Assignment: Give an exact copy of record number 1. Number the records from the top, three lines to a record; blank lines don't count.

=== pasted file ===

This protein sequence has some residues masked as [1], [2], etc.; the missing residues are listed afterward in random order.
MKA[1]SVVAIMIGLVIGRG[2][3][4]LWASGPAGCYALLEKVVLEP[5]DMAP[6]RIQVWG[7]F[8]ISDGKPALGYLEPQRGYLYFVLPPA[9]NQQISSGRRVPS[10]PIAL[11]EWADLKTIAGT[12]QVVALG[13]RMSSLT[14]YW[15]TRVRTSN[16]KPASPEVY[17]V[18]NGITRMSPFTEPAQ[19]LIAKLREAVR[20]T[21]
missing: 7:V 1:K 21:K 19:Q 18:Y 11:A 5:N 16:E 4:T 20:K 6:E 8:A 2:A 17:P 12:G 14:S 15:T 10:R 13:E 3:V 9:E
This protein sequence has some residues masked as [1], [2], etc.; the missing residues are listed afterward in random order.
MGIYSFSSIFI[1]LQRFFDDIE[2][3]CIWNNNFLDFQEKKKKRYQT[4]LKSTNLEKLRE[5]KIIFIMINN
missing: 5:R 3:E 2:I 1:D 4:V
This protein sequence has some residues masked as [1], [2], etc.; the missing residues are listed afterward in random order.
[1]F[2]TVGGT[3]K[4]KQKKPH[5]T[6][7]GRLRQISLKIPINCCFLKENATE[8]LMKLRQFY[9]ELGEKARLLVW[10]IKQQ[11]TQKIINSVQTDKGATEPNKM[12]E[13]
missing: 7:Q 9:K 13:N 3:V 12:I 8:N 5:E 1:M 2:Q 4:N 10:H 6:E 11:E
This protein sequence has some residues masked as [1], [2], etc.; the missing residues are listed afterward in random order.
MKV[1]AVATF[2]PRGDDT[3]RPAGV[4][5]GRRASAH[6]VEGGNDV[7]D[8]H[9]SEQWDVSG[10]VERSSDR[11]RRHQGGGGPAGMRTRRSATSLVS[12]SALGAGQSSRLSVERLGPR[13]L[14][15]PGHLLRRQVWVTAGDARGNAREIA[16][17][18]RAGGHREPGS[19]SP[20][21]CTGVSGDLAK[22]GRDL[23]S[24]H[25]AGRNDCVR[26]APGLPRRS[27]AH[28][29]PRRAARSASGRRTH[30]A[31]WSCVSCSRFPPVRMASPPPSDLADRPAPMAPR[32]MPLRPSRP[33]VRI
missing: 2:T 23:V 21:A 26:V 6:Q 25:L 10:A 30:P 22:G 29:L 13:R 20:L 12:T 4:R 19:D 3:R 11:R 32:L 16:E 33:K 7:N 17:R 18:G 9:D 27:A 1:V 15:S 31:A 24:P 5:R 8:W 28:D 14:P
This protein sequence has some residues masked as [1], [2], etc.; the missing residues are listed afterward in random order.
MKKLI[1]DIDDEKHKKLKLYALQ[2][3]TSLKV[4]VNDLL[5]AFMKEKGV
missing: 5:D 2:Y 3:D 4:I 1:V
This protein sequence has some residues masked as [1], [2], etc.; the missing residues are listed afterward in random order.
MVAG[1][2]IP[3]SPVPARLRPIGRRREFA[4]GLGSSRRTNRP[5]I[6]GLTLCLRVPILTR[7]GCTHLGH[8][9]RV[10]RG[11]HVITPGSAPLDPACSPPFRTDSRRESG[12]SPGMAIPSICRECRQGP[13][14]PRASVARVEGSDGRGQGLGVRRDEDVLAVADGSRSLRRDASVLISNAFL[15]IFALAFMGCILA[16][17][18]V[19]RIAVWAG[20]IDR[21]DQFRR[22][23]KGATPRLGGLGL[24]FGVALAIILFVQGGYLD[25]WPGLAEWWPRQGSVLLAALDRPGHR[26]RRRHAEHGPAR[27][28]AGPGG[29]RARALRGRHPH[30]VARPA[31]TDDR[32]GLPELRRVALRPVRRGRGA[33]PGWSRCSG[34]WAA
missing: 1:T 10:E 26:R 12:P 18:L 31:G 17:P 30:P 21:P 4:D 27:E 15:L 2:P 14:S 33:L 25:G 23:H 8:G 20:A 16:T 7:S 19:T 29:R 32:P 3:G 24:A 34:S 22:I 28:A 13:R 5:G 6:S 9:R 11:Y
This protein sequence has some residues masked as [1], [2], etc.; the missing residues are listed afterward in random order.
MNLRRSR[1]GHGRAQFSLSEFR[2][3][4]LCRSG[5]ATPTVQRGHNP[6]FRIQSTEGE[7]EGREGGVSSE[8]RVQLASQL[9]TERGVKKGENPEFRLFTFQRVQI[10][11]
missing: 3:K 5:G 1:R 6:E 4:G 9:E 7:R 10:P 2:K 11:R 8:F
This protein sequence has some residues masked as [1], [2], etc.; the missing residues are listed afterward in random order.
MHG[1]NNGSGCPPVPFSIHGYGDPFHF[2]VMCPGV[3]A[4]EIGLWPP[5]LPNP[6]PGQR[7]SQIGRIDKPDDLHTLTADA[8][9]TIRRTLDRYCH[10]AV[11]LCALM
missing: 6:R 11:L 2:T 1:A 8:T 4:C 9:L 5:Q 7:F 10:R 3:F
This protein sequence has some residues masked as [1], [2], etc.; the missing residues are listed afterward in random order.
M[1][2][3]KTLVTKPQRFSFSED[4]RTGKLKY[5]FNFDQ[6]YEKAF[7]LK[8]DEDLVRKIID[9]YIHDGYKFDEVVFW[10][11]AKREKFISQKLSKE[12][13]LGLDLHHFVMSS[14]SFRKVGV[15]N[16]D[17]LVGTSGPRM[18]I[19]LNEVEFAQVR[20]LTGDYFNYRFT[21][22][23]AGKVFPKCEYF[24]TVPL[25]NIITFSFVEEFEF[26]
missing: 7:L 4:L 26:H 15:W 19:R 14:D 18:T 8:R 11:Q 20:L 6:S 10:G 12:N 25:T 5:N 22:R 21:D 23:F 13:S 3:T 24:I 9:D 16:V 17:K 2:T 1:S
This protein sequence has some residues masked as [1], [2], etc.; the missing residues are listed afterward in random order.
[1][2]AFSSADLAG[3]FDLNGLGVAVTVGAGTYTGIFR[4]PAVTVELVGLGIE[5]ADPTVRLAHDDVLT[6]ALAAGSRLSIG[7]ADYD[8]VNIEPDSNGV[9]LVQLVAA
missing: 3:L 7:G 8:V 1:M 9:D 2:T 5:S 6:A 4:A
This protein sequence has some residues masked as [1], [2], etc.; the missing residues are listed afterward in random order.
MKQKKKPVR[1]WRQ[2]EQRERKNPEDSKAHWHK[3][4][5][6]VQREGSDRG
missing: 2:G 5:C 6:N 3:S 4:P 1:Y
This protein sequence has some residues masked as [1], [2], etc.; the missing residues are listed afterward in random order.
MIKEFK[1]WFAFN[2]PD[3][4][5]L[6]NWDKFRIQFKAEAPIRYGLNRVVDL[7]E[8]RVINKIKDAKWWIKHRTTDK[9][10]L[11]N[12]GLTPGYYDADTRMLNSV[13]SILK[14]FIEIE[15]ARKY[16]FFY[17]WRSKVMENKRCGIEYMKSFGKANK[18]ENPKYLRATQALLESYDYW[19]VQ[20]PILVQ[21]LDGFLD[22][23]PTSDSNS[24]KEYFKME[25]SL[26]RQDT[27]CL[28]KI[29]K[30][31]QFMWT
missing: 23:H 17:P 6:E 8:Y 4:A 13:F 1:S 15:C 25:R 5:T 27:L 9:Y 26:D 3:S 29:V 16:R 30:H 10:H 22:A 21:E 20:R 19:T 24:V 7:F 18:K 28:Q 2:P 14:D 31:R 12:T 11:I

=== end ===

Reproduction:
This protein sequence has some residues masked as [1], [2], etc.; the missing residues are listed afterward in random order.
MKA[1]SVVAIMIGLVIGRG[2][3][4]LWASGPAGCYALLEKVVLEP[5]DMAP[6]RIQVWG[7]F[8]ISDGKPALGYLEPQRGYLYFVLPPA[9]NQQISSGRRVPS[10]PIAL[11]EWADLKTIAGT[12]QVVALG[13]RMSSLT[14]YW[15]TRVRTSN[16]KPASPEVY[17]V[18]NGITRMSPFTEPAQ[19]LIAKLREAVR[20]T[21]
missing: 7:V 1:K 21:K 19:Q 18:Y 11:A 5:N 16:E 4:T 20:K 6:E 8:A 2:A 17:P 12:G 14:S 15:T 10:R 13:E 3:V 9:E